About memory performance

Applies To: Forefront Client Security

Memory is a resource composed of both physical RAM and a paging file on the hard drive of the computer. A computer running a Microsoft Windows operating system uses a virtual memory addressing system to manage the finite resources of RAM and the paging file. Although a discussion of how operating systems use RAM, paging files, and virtual memory addressing to satisfy memory needs is beyond the scope of this document, you can find more information by searching for "virtual memory" and "paging file" in the Microsoft Knowledge Base.

Memory impact on a client system varies according to what Client Security components are doing. There are two possible states the Client Security agent software can be in: in a scan (active) and not in a scan (quiescent).

Component Approximate memory use when active (in KB) Approximate memory use when quiescent (in KB)

MOM agent



Antimalware service



Security State Assessment service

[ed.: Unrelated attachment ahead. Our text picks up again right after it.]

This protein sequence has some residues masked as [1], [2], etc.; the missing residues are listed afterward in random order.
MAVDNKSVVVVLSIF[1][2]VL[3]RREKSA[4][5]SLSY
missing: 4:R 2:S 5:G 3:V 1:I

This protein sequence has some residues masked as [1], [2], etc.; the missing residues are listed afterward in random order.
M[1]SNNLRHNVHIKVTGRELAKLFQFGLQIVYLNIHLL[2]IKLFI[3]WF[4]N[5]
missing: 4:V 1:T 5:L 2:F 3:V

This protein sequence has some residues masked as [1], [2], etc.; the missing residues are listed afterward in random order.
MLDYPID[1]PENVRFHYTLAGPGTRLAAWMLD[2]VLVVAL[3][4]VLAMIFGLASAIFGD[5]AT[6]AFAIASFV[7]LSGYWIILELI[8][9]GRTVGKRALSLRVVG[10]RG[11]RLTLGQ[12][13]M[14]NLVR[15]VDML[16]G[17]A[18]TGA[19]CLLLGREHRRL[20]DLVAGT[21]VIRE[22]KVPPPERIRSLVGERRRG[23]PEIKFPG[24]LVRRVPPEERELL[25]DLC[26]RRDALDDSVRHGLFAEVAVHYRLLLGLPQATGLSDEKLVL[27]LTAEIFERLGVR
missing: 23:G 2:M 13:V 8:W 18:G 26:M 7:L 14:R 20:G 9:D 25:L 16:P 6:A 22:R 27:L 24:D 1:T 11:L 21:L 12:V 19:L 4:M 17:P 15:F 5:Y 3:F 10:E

There are two types of scans that can be run on a managed computer: full and quick. The following table describes the approximate memory use of the Antimalware service during testing on computers running Windows Vista™ and Windows XP.

Table for antimalware engine memory

In the preceding table, private bytes is the amount of memory that a process has allocated, which cannot be shared with other processes. Virtual bytes is the current size of the virtual address space the process is using. Working set is the size of the set of memory pages used recently by the threads in the process. Taken together, these measures show you a profile of the memory use of the Antimalware service in a test environment.

The configuration of the test computers is summarized in the following table.

Operating system Processor RAM (in GB) Hard disk type Total hard drive space (in GB) Used hard disk space (in GB) Office version installed

Windows Vista

Xeon 2.8 GHz





Office 2007

Windows XP Service Pack 2 (SP2)

Xeon 2.8 GHz





Office 2003